As the virtualization, software as a service (SaaS), and big data revolutions continue, a whole host of new development strategies have emerged to take advantage of these technologies. These strategies, collectively called DevOps, enable software teams to deliver features to users more quickly and reliably than was previously possible with legacy software methodologies and offer exciting new opportunities for transformation of software practices in traditional software domains such as defense and aerospace. DevOps goes beyond agile by emphasizing integrated development and operations (hence the name DevOps), continuous delivery, and heavy use of automation and virtualization to improve consistency and reliability. Many of the major internet companies such as Amazon, Facebook, and Netflix are using DevOps to deliver continuous improvements to their diverse product offerings.
In a traditional software lifecycle, feature development and operational tasks like deployment, sustainment, and maintenance are loosely coupled. This paradigm mirrors the software delivery strategies of previous decades, when major named “releases” would be published through a variety of OEM, retail, and, later, online channels, primarily through physical media such as CD-ROMs. Defense and aerospace software modeled this process through the use of “block” releases corresponding to major system upgrades, often in connection with releases of upgraded electronic and mechanical systems. This model of software deployment gives users tons of new functionality all at once, at the expense of long release cycles and buggy releases that require lots of subsequent patching. Agile improved this situation slightly on the development side of the equation but did not address all of the operational issues with getting software into the hands of users.
DevOps Software Process and Aerospace
In a DevOps software process, some of the traditional technology and process relationships are inverted. First, in DevOps, development and operations are tightly coupled. Often, the same small engineering team is responsible for the full lifecycle of a feature or component, from design and development to testing, deployment, sustainment, and uptime. This strategy removes bottlenecks in deploying new features created by the handoff between various product teams with differing needs and goals. Instead, features themselves are often loosely coupled and treated as isolated APIs or services. This allows them to be maintained and upgraded independently without significant integration testing.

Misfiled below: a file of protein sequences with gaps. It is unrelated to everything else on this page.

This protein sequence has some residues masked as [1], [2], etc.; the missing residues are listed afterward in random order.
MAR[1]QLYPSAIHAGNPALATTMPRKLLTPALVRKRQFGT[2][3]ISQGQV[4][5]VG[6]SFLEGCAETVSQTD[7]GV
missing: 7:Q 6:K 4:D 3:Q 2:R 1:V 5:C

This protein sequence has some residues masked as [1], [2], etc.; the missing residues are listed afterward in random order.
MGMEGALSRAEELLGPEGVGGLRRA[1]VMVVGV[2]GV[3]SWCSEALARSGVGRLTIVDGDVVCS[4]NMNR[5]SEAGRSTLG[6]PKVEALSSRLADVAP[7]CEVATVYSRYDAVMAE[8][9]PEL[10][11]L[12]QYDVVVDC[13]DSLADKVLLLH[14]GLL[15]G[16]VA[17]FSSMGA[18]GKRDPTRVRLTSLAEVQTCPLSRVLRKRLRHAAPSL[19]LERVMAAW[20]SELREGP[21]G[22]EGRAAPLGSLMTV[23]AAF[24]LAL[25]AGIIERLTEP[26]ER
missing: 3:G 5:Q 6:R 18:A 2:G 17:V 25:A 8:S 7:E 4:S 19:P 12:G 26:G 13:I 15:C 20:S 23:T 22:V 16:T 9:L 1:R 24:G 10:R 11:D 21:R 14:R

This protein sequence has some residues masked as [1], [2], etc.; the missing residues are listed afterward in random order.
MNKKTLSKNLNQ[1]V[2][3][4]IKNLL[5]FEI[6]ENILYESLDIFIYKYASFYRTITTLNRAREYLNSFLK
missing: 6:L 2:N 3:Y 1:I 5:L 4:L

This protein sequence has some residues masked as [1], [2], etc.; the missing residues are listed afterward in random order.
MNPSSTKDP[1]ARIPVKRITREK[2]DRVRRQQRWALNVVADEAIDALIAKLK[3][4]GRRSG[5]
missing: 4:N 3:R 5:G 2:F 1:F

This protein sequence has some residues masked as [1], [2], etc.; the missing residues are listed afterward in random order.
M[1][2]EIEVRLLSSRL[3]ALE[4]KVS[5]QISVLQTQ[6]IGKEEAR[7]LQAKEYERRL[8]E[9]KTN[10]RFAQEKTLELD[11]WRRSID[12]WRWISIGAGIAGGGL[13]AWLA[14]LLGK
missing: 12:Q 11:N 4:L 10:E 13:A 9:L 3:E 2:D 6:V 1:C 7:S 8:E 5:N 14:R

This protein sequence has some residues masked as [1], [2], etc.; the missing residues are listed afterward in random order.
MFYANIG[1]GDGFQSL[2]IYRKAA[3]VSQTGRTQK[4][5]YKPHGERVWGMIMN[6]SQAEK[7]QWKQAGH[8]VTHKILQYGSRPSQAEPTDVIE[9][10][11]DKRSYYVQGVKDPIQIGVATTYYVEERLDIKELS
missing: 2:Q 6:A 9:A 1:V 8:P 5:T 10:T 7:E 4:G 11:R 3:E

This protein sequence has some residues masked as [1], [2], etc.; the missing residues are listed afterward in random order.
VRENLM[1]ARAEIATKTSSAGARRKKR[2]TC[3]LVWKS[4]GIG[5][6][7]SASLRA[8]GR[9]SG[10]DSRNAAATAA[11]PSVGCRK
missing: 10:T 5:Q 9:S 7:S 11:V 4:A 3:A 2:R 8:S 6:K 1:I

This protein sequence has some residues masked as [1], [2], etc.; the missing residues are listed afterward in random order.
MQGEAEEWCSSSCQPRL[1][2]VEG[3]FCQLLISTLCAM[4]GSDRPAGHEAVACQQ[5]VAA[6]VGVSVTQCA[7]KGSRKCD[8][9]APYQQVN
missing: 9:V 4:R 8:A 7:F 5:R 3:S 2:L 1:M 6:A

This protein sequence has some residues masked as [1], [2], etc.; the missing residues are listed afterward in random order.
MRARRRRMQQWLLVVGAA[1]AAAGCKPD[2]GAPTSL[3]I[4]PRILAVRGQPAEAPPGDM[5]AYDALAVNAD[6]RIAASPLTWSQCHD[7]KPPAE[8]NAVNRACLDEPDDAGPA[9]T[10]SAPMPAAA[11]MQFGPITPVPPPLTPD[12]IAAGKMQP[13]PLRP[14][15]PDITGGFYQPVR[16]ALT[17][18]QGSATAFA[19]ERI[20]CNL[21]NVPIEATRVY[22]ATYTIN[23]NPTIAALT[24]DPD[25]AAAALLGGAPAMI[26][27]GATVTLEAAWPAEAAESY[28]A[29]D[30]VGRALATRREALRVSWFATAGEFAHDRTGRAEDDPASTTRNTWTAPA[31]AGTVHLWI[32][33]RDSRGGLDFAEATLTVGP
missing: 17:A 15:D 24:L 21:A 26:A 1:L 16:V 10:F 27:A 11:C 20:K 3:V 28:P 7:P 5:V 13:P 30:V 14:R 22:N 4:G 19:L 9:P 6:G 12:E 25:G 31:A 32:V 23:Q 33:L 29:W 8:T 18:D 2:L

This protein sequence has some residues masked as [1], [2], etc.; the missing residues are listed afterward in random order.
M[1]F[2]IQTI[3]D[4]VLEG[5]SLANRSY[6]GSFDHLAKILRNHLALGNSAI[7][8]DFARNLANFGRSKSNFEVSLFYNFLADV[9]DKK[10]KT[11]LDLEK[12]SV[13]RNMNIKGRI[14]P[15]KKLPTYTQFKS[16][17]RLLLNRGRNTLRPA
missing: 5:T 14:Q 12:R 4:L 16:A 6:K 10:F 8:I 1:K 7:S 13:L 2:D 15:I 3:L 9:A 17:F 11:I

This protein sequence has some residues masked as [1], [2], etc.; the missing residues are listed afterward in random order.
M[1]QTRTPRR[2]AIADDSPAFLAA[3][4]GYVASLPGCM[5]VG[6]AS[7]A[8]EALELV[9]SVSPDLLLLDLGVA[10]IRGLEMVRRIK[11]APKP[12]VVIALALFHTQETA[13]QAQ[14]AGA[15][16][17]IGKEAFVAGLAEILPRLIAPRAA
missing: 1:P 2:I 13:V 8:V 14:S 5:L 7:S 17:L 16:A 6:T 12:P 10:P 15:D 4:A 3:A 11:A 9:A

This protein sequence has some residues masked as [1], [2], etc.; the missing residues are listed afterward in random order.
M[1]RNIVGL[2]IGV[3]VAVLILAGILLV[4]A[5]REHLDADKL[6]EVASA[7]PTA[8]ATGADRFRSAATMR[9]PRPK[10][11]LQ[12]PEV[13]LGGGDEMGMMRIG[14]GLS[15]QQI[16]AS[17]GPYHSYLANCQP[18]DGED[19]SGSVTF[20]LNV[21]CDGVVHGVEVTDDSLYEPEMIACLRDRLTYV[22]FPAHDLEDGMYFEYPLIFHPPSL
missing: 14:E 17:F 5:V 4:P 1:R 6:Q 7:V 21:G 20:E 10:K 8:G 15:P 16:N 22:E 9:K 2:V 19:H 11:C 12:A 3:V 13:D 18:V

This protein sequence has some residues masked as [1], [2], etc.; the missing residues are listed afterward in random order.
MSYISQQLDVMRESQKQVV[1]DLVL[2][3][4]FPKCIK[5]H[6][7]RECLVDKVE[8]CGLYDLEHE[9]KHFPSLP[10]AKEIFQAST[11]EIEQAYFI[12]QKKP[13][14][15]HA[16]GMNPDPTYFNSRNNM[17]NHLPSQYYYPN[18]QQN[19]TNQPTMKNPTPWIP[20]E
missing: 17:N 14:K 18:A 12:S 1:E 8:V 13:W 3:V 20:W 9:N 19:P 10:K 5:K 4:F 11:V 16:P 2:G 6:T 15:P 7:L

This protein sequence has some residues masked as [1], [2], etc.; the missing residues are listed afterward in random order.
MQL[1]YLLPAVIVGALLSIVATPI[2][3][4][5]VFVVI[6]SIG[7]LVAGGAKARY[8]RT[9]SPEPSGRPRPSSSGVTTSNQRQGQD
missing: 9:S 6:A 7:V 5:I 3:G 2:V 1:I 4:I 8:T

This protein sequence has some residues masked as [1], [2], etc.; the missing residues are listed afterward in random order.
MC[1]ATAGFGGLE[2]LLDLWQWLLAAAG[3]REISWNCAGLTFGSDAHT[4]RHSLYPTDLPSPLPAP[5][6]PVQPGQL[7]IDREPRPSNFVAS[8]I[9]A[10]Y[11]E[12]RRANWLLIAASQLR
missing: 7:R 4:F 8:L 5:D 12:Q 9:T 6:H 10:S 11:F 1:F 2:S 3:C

This decoupling allows for the more-or-less continuous development of features. While agile processes organize changes into two- to four-week sprints that will deliver a new working product, DevOps releases can occur multiple times per day if needed. Each DevOps update, whether a bug fix or new functionality, is treated as a live patch to an existing system with 100% uptime. The use of scalable virtual architectures such as Amazon’s AWS ensures that resources are always available to support the new release, accompanied by automated regression, smoke test, and performance validation. This approach is so ubiquitous in DevOps organizations that many mistake continuous delivery for DevOps itself. (A summary of this debate can be found here.)
In fact, DevOps is as much about getting teams right as it is about novel release or sustainment strategies. Because DevOps teams will design, develop, deploy, and maintain their software components, it is critical that the right attitude and skills be present. Developers need to have an increased focus on quality and especially how subtle changes might affect the integrated system since most DevOps teams will not include independent quality assurance. Everyone needs skills in virtual machines since virtualization will feature heavily in the design of quality, reliability, and scalability. Finally, teams will need to have some degree of permanence, as DevOps engineers are responsible for maintaining their code over the long term. Organizations that are used to maximizing developer productivity through frequent re-assignments or temporary augmentations from offshore teams will have to adjust.
DevOps can offer significant improvements in the time-to-market, consistency, reliability, and cost of defense and aerospace technologies, but will require some adaptation to meet industry needs and practices. DevOps works best in SaaS environments backed by commodity hardware and always on networking; strategies for simulating this in approach in embedded and offline environments will need to be developed. Care will need to be taken to ensure that continuous development and deployment does not impact the testing and certification requirements for safety-critical systems. Finally, traditional lifecycle strategies such as CMMI, which remain popular and occasionally even feature in contract requirements, must be adapted to accommodate DevOps. Nonetheless, as technologies and prevailing standards in the industry shift, defense and aerospace technology companies will have to embrace DevOps in order to remain successful and competitive.
When you need to augment your software and engineering team for a safety-critical project, contact Performance Software to learn how we can support you.